Equality Act 2010: new secondary legislation supports definition of disability

The Government has published the Equality Act 2010 (Disability) Regulations 2010 (SI 2010/2128), which include provisions that support the definition of disability in the Equality Act 2010 coming into force on 1 October 2010. 

As with the Disability Discrimination Act 1995 (DDA), to be protected from disability discrimination under the Equality Act 2010, an individual has to have a physical or mental impairment that has a substantial and long-term adverse effect on his or her ability to carry out normal day-to-day activities. The Equality Act 2010 (Disability) Regulations 2010 set out conditions that are specifically excluded from constituting a disability that were previously included in the Disability Discrimination (Meaning of Disability) Regulations 1996 (SI 1996/1455):

  • An addiction, including a dependency on alcohol, nicotine or any other substance, is treated as not amounting to an impairment for the purposes of the Equality Act 2010, although addictions that were originally the result of the administration of medically prescribed drugs or other medical treatment are included. 
  • Some mental health conditions such as a tendency to set fires, steal, or physically or sexually abuse other persons, or a compulsion toward exhibitionism or voyeurism are not by themselves disabilities under the Equality Act 2010. 
  • Seasonal allergic rhinitis, better known as hay fever, is also expressly excluded from being treated as an impairment under the Equality Act 2010, except where it aggravates the effect of another condition. 
  • Tattoos and body piercings are not severe disfigurements that are treated as having a substantial adverse effect on the ability of the person concerned to carry out normal day-to-day activities. 

The Equality Act 2010 (Disability) Regulations 2010 also provide that a person is deemed to have a disability if he or she is certified as blind, severely sight impaired, sight impaired or partially sighted by a consultant ophthalmologist. This provision was previously contained in the Disability Discrimination (Blind and Partially Sighted Persons) Regulations 2003 (SI 2003/712).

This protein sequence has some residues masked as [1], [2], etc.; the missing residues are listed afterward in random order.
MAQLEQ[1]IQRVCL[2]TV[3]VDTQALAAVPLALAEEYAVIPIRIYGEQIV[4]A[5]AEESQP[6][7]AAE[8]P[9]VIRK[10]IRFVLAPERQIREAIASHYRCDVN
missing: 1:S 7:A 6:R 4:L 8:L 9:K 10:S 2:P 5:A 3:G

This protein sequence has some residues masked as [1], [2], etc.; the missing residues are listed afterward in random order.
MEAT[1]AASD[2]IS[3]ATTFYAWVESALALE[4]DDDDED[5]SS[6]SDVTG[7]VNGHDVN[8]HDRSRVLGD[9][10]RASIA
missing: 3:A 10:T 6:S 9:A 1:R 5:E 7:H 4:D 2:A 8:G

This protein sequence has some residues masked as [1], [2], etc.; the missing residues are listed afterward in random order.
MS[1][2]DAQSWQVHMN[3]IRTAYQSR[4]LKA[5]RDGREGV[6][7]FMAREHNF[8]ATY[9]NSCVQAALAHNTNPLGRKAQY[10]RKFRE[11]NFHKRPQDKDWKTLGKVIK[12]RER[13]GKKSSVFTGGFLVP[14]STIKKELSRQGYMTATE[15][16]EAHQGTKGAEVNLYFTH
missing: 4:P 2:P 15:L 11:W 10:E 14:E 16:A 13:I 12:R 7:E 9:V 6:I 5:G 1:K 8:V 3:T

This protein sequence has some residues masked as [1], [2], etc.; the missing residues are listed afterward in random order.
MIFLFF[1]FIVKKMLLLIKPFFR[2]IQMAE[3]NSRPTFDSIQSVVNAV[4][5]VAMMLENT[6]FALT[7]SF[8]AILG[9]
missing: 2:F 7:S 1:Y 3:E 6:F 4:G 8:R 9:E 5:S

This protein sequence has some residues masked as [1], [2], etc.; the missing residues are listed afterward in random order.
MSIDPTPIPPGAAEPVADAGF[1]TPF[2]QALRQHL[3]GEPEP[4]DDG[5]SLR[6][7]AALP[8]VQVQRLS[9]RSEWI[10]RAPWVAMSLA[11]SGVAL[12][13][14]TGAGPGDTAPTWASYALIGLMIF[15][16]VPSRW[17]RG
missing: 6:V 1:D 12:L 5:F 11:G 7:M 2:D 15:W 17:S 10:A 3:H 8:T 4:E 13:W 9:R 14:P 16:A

As well as these new Regulations, the Government is planning to replace the guidance on matters to be taken into account in determining whether or not an employee is disabled under the DDA with updated guidance to take account of the Equality Act 2010. It is consulting on draft guidance until 31 October 2010. 

The Equality Act 2010 (Disability) Regulations 2010 were published on the same day as the Equality Act 2010 (Sex Equality Rule) (Exceptions) Regulations 2010 (SI 2010/2132) and Equality Act (Age Exceptions for Pension Schemes) Order 2010 (SI 2010/2133), which also come into force on 1 October 2010. These Regulations set out exceptions to the rules on non-discrimination in relation to sex and age for occupational pension schemes. 


Outlook video: Equality Act - disability XpertHR's head of content Jo Stubbs and group editor David Shepherd discuss changes to the law on disability discrimination that will be brought in by the Equality Act 2010. 

XpertHR has been reporting on developments on the Equality Act 2010: